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Sunday, May 26, 2013

Secret for a song by S.K. Falls

 Saylor Grayson makes herself sick. Literally.

She ate her first needle when she was seven. Now, at nineteen, she’s been kicked out of college for poisoning herself with laxatives. The shrinks call it Munchausen Syndrome. All Saylor knows is that when she’s ill, her normally distant mother pays attention and the doctors and nurses make her feel special.

Then she meets Drew Dean, the leader of a local support group for those with terminal diseases. When he mistakes her for a new member, Saylor knows she should correct him. But she can’t bring herself to, not after she’s welcomed into a new circle of friends. Friends who, like Drew, all have illnesses ready to claim their independence or their lives

For the first time, Saylor finds out what it feels like to be in love, to have friends who genuinely care about her. But secrets have a way of revealing themselves. What will happen when Saylor’s is out?

There is always something about a book that draws you into picking it up and contemplating reading the author's story.
For me and this book it was in the synopsis, to be exact this quote from netgalley "She ate her first needle when she was seven."
I know what you are thinking, that is a weird thing to be drawn to, so let me explain, a very good friend of mine suffered with self mutilation, and there was many a time through out high school that he would show me the results of his bored nights or his hurting nights, or he would come to me and whisper in his ear that he had a needle in his stomach. I wouldn't hug him for days until I was sure it was gone.

I was drawn to the book because of that simple sentence of nine words, I was held captive by the masterful way the author wove the web.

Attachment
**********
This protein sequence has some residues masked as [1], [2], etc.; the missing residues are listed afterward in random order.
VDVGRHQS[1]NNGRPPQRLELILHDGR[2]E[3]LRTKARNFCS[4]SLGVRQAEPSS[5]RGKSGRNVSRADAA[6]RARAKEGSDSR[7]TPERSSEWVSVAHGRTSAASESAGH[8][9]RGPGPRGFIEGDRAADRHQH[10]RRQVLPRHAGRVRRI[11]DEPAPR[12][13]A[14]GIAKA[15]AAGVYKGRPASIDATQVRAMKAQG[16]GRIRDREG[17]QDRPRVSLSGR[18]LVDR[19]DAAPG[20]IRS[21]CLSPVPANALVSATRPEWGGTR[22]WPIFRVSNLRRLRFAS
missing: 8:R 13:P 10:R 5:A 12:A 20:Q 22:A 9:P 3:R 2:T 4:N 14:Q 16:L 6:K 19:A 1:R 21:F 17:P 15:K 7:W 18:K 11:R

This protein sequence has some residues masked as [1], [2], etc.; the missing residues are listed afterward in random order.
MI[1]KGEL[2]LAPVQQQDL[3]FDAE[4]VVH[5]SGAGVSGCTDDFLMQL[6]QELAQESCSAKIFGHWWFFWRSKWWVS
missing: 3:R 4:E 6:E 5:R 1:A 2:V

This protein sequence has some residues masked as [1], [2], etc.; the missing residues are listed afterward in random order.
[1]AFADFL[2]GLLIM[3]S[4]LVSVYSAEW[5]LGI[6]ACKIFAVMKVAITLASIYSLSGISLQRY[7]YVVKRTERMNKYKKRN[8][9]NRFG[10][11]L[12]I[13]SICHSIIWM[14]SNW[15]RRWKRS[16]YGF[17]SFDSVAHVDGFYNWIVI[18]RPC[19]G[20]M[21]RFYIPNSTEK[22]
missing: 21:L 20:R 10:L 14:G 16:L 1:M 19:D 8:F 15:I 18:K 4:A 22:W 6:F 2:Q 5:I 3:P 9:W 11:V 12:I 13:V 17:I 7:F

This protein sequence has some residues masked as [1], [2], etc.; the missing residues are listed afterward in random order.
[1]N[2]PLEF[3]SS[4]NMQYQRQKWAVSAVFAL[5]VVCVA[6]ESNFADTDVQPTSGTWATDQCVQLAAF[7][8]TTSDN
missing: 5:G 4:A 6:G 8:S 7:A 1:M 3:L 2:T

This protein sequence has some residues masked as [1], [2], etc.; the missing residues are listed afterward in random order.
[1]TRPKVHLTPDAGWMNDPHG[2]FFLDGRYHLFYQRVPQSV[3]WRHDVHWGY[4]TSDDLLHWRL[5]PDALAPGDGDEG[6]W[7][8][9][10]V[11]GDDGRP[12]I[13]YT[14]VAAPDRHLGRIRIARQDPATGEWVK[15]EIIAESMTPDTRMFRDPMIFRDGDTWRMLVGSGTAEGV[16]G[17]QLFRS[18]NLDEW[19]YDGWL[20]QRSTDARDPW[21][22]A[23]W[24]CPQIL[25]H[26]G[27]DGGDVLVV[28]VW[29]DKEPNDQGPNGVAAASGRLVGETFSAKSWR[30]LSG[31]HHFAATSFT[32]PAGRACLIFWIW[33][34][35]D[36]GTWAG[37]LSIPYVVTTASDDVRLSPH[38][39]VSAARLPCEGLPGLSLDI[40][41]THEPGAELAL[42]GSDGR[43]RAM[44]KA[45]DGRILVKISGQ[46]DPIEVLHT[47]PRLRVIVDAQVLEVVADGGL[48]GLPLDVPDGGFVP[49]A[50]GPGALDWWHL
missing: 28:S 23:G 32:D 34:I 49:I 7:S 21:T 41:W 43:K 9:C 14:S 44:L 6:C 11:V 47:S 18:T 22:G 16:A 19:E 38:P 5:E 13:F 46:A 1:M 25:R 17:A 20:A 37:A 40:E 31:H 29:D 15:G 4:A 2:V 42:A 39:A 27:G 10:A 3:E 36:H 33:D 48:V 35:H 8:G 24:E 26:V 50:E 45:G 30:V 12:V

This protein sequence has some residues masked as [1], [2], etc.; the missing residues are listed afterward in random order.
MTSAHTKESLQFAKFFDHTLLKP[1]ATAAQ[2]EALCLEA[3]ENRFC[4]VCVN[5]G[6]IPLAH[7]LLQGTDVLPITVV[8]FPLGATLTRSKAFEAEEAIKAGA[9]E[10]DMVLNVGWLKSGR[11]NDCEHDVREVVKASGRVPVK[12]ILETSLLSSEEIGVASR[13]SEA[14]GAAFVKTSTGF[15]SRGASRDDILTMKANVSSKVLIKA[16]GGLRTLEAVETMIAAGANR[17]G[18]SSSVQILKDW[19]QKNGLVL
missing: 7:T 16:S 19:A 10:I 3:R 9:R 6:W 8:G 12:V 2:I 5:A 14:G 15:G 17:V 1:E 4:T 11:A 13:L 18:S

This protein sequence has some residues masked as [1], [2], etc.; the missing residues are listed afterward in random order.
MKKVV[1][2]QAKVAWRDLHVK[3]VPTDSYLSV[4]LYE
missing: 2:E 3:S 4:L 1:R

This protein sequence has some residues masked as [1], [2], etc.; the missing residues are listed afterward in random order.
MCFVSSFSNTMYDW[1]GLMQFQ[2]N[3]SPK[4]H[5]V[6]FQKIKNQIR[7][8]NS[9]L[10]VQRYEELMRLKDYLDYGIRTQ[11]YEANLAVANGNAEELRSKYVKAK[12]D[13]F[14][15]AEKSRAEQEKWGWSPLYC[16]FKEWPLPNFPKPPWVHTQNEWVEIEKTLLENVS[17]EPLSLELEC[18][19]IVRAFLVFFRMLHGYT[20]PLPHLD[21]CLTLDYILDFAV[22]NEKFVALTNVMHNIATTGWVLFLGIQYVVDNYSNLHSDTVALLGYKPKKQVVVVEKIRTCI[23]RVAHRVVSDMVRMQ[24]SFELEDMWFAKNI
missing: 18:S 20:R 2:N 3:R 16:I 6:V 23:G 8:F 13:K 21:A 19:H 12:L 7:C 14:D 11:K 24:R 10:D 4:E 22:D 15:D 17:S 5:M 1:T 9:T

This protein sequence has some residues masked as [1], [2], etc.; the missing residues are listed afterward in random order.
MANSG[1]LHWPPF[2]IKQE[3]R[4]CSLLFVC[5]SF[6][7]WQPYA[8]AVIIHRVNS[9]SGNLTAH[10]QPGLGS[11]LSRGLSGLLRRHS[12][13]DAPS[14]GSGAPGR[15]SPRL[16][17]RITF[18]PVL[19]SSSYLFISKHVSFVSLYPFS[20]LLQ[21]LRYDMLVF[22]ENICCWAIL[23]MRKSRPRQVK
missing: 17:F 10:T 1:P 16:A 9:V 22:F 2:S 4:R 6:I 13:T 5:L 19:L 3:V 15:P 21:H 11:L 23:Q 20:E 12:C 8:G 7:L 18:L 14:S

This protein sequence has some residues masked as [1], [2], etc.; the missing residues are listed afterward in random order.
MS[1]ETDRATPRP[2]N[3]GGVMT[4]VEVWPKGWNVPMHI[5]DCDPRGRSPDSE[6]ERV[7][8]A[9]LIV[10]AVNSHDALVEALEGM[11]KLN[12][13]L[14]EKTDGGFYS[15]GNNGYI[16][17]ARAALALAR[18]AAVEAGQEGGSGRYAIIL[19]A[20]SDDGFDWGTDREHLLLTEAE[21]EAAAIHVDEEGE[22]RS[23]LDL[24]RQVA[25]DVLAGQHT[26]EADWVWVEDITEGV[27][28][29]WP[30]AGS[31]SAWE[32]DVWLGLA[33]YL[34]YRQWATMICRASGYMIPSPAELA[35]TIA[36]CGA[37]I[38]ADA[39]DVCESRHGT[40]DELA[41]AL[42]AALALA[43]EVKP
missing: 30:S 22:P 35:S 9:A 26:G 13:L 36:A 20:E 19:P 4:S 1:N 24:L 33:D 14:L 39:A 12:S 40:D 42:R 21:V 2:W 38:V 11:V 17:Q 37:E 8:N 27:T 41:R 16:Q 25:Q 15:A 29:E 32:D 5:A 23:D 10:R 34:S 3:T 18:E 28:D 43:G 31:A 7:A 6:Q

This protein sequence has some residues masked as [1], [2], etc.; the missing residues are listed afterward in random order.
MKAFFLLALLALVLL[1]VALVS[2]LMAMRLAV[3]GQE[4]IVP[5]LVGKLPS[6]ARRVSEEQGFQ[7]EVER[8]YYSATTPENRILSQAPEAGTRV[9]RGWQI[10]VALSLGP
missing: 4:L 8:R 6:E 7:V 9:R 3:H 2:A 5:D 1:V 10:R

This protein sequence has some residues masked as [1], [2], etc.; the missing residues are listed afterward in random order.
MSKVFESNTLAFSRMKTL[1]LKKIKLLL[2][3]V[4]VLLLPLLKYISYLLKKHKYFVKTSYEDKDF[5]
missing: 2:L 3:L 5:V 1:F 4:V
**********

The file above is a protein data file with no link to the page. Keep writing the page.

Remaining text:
This book is very dark, but it is so beautiful in the way that it is exactly how life is. Most books are written under the context that life is happy go lucky, full of fluffy corners, this is not the case and this book can be a testament to it.

This book brings to life the struggles of those suffering with fatal disease's and how judging them, pitying them is the last thing they want. They want to be just like everyone else, and through the struggles you join them in their life of sorrow and pain. This book also brings to life the hard truth of living and the fact that most people live for those rare glimpses of light at the end of the tunnel moments that make every single hard moment worth it.

I fell in love instantly with this book because of how honest it was written, for the ending that makes perfect sense and as it came to be I still found myself stunned that someone would write it that way.

It is a must read but with a word of warning that this is not a happy book. There are happy moments but it is also filled with sad dark ones as well.

5 out of 5 Raven's

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*Disclosure of Material Connection: I am a member of numerous Blog Tours and a copy of this book was provided to me by the author. Although payment may have been received by the Blog Tours, no payment was received by me in exchange for this review. There was no obligation to write a positive review. All opinions expressed are entirely my own and may not necessarily agree with those of the author, publisher, publicist, or readers of this review. This disclosure is in accordance with the Federal Trade Commision’s 16 CFR, Part 255, Guides Concerning Use of Endorcements and Testimonials in Advertising*